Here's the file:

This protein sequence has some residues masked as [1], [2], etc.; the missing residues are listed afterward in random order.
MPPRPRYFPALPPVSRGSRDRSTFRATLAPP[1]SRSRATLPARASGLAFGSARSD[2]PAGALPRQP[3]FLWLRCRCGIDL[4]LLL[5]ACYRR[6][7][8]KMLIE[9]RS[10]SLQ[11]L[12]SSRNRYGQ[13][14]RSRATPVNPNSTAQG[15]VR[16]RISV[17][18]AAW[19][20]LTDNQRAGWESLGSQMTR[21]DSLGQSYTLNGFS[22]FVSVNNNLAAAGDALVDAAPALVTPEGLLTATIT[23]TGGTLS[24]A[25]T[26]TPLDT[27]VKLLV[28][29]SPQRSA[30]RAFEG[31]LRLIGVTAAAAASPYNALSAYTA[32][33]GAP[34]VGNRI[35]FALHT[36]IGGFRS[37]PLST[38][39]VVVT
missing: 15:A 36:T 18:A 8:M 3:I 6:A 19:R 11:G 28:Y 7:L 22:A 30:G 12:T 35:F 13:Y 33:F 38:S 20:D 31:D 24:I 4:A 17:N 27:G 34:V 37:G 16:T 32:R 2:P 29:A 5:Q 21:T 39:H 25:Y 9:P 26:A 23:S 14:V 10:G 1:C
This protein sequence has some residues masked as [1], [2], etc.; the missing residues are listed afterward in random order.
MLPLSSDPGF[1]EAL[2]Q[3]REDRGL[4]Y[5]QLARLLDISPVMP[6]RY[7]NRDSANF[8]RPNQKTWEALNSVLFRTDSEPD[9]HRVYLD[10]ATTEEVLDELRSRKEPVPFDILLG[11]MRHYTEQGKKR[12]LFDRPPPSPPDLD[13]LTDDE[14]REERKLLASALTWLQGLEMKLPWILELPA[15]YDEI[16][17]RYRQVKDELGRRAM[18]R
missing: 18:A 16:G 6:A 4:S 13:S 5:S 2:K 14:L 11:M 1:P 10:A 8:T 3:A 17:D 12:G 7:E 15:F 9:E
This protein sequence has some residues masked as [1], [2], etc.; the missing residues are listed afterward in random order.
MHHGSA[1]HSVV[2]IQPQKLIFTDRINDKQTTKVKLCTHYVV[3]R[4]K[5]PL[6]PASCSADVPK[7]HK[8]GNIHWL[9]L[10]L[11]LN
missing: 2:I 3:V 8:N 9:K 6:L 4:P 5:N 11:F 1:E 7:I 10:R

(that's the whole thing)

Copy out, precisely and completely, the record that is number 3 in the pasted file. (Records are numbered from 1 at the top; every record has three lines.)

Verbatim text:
This protein sequence has some residues masked as [1], [2], etc.; the missing residues are listed afterward in random order.
MHHGSA[1]HSVV[2]IQPQKLIFTDRINDKQTTKVKLCTHYVV[3]R[4]K[5]PL[6]PASCSADVPK[7]HK[8]GNIHWL[9]L[10]L[11]LN
missing: 2:I 3:V 8:N 9:K 6:L 4:P 5:N 11:F 1:E 7:I 10:R